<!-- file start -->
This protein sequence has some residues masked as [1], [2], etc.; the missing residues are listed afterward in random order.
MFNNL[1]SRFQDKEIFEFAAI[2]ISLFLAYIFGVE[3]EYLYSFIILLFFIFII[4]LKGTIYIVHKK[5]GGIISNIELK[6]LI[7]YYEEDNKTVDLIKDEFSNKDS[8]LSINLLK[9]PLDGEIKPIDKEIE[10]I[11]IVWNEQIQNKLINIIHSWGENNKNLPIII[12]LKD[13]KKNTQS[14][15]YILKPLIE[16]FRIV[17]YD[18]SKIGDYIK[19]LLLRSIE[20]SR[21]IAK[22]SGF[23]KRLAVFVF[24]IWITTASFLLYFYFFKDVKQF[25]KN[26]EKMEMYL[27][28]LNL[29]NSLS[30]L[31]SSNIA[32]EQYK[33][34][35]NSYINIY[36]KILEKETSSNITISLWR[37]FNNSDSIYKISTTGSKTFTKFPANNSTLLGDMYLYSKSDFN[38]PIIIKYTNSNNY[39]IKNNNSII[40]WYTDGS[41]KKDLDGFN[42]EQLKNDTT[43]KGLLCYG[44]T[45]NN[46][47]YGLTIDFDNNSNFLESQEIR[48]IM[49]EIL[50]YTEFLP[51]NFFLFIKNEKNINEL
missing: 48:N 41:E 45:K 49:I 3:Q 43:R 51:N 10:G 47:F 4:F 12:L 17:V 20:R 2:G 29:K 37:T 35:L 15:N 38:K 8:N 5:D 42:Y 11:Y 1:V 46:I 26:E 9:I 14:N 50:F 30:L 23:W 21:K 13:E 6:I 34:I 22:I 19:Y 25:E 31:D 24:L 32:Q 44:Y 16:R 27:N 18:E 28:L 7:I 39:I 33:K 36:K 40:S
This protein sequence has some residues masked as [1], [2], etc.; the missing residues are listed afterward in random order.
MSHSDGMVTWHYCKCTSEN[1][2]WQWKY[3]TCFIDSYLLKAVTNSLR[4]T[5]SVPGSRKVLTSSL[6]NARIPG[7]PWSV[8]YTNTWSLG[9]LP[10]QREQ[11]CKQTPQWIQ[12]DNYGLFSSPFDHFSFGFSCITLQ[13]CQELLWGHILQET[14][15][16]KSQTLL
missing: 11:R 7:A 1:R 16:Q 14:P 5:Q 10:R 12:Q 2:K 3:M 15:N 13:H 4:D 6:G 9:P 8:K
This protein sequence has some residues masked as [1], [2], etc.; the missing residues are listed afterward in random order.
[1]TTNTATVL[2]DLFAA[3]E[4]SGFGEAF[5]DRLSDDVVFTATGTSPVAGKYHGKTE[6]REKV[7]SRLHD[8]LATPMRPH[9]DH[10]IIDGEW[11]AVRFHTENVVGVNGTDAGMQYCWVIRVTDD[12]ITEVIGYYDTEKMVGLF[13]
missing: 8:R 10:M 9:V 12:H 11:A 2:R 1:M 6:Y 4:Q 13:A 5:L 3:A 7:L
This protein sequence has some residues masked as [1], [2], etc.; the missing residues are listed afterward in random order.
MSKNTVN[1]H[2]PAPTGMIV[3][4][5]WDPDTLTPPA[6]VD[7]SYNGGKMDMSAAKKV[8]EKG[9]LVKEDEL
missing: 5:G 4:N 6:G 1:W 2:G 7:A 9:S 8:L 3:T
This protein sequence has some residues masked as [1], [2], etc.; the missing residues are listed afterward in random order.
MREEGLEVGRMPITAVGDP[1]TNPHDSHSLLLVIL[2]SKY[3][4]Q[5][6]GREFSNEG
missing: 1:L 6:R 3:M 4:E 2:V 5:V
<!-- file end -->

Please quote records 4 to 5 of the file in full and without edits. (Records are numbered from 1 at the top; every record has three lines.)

This protein sequence has some residues masked as [1], [2], etc.; the missing residues are listed afterward in random order.
MSKNTVN[1]H[2]PAPTGMIV[3][4][5]WDPDTLTPPA[6]VD[7]SYNGGKMDMSAAKKV[8]EKG[9]LVKEDEL
missing: 5:G 4:N 6:G 1:W 2:G 7:A 9:S 8:L 3:T
This protein sequence has some residues masked as [1], [2], etc.; the missing residues are listed afterward in random order.
MREEGLEVGRMPITAVGDP[1]TNPHDSHSLLLVIL[2]SKY[3][4]Q[5][6]GREFSNEG
missing: 1:L 6:R 3:M 4:E 2:V 5:V